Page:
Tuesday, July 14, 2009

Why Assemblage and Collage Work?

It's not as though I don't have enough to do with my life. Trust me on that one. I have had three full time jobs at a time for the better part of the twenty-six years I have been out of college. I even had a summer where I worked five part time jobs six days a week and had them timed to 15 minutes in between each one of them. Am I wealthy. . .no. . .but did7 I ever have some great clothes.

I've had this creative side since I was young. I was the one whom the teachers indulged by reading aloud my often posted and seldom returned short stories. And, as I did my work, I was allowed creative license which in second grade meant reworking of classics into plays. When we wanted to rewrite Cinderella, our special effects consisted (in the transformation phase)of twirling during costume changes through the long cloak closet while spinning most of the time (sorry to put you through that Martha--our bad!) from rags to riches. The class loved it--the lead was nauseous--such the price for stardom--and a valuable lesson was learned-- if you got their work done, they would allow you to do anything you want as long as you were well behaved. Rehearsal time AND performance time. We were loud AND well behaved.

I was a member of one organized choir or another (sometimes more than one at a time) until my freshman year in college (sorry --church choir was family--and not too organized), I was allowed to paint and sell my work at school from the 7th to the 11th grade. I can macrame, crochet, embroider, sew (college scholarship--I even can cut my own patterns according to measurements without a guide-thanks mom!)fold paper, work with watercolor, pastel, ink and pen, am more than proficient in calligraphy, beading, photography and writing.

So, throughout the years of painting and drawing and working as a stylist for a local photographer and doing commissioned works of art early in my creativity--I burned out. (heck--I may be burning out now as I read through this. . ) I switched focus to the theater and did thirty-three productions in three years at four venues. The next year I co-owned and operated a local theater. But, even though I had expertise in costuming, set design, assisting, directing and producing, it wasn't very satisfying for me. What do I have to show for it all? A sash full of Girl Scout badges proving my worthiness and ability, grey hair coming in rapidly and a crap load of life experience.

About four years ago, I wanted to turn my creativity towards something I could do after I retired that would bring in income, but would, more than anything else, give me a sense of self and satisfaction. And would help structure my days and weeks and maybe even pay off some of those trips abroad I wanted to eventually take.

I came across Rubylane, which is the venue I decided on after watching and trending several items throughout the next six months. And , it is my second home. School, where I teach English and am in my 26th year, would be my first home as I am there more often than anywhere else.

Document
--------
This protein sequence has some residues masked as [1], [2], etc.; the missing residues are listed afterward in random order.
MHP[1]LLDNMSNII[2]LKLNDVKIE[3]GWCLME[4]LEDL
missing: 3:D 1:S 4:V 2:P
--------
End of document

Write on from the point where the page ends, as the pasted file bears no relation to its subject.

I started with vintage antiques-both collectibles and jewelry-and the finally got the creativity bug last year again and decided to work my own label. For the sheer love of it all.

And I love it.

I love the people with whom it places me in contact.
I love the time I can spend working on my creations.
I love it when other people are touched or moved by something I make or by a description that I write.
And I love when people are excited by something that came out of my head and take it home with them and love it, too.

Why the collage and assemblage? I love to rescue objects and transform them into something greater than the sum of themselves. I like to see the potential when the envelope is pushed just a bit more than it was originally. I love to look for beauty where it does not exist to others and often find it in the common and the broken. I love things and people with road dirt all over them. Makes for a richer journey. I have met a wonderful colony of artists through work with B'Sue at her challenges (which I hope will continue--not for a prize--but just for the creative push!) and so here we all are.

Welcome to my Artisan Jewelry Blog from The Rose Sword exclusively at Rubylane.

Please be patient with me as I learn how to post and how to blog.

Please feel free to leave your comments to me.

Also, to give credit where it is due, the art work that begins this blog is by Sophie Anderson and has been credited under several names. The one at the end of the page is by Georges Barbier. He is one of my favorites and he will no doubt cover some of the posts because I love the color and design of almost all of his work.

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